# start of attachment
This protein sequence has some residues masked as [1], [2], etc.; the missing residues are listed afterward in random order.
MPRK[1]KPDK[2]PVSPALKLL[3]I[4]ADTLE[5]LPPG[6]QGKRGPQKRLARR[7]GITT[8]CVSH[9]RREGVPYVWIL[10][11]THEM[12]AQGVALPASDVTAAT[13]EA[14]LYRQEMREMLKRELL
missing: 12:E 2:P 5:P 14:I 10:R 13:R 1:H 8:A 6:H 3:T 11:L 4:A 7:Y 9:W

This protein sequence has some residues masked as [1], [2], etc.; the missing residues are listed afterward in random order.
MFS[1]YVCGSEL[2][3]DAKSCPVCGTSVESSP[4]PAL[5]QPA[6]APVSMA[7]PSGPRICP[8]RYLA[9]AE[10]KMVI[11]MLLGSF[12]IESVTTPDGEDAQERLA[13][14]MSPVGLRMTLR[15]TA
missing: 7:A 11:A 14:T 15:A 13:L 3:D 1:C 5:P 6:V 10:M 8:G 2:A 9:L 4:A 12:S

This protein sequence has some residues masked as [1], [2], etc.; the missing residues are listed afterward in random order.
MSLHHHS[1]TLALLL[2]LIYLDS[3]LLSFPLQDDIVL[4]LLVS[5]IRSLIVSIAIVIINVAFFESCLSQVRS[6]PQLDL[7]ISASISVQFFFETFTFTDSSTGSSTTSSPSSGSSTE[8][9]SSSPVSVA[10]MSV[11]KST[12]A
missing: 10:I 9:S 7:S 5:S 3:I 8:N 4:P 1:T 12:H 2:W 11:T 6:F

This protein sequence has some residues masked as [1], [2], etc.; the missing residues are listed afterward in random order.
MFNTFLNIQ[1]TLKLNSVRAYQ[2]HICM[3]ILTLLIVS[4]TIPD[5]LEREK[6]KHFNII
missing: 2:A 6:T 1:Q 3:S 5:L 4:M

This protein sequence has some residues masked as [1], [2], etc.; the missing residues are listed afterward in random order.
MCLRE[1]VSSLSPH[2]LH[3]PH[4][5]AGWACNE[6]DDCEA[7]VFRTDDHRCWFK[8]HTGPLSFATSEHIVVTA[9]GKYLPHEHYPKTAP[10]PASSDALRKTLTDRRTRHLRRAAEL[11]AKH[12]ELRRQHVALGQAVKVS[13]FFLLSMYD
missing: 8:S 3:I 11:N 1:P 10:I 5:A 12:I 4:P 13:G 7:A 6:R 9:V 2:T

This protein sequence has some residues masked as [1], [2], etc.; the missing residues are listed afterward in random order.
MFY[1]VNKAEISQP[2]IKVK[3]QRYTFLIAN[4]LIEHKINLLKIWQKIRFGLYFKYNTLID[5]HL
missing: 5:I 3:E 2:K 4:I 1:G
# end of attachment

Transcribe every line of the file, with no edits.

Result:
This protein sequence has some residues masked as [1], [2], etc.; the missing residues are listed afterward in random order.
MPRK[1]KPDK[2]PVSPALKLL[3]I[4]ADTLE[5]LPPG[6]QGKRGPQKRLARR[7]GITT[8]CVSH[9]RREGVPYVWIL[10][11]THEM[12]AQGVALPASDVTAAT[13]EA[14]LYRQEMREMLKRELL
missing: 12:E 2:P 5:P 14:I 10:R 13:R 1:H 8:A 6:H 3:T 11:L 4:A 7:Y 9:W

This protein sequence has some residues masked as [1], [2], etc.; the missing residues are listed afterward in random order.
MFS[1]YVCGSEL[2][3]DAKSCPVCGTSVESSP[4]PAL[5]QPA[6]APVSMA[7]PSGPRICP[8]RYLA[9]AE[10]KMVI[11]MLLGSF[12]IESVTTPDGEDAQERLA[13][14]MSPVGLRMTLR[15]TA
missing: 7:A 11:A 14:T 15:A 13:L 3:D 1:C 5:P 6:V 10:M 8:G 2:A 9:L 4:A 12:S

This protein sequence has some residues masked as [1], [2], etc.; the missing residues are listed afterward in random order.
MSLHHHS[1]TLALLL[2]LIYLDS[3]LLSFPLQDDIVL[4]LLVS[5]IRSLIVSIAIVIINVAFFESCLSQVRS[6]PQLDL[7]ISASISVQFFFETFTFTDSSTGSSTTSSPSSGSSTE[8][9]SSSPVSVA[10]MSV[11]KST[12]A
missing: 10:I 9:S 7:S 5:S 3:I 8:N 4:P 1:T 12:H 2:W 11:T 6:F

This protein sequence has some residues masked as [1], [2], etc.; the missing residues are listed afterward in random order.
MFNTFLNIQ[1]TLKLNSVRAYQ[2]HICM[3]ILTLLIVS[4]TIPD[5]LEREK[6]KHFNII
missing: 2:A 6:T 1:Q 3:S 5:L 4:M

This protein sequence has some residues masked as [1], [2], etc.; the missing residues are listed afterward in random order.
MCLRE[1]VSSLSPH[2]LH[3]PH[4][5]AGWACNE[6]DDCEA[7]VFRTDDHRCWFK[8]HTGPLSFATSEHIVVTA[9]GKYLPHEHYPKTAP[10]PASSDALRKTLTDRRTRHLRRAAEL[11]AKH[12]ELRRQHVALGQAVKVS[13]FFLLSMYD
missing: 8:S 3:I 11:N 1:P 10:I 5:A 12:I 4:P 13:G 7:A 6:R 9:V 2:T

This protein sequence has some residues masked as [1], [2], etc.; the missing residues are listed afterward in random order.
MFY[1]VNKAEISQP[2]IKVK[3]QRYTFLIAN[4]LIEHKINLLKIWQKIRFGLYFKYNTLID[5]HL
missing: 5:I 3:E 2:K 4:I 1:G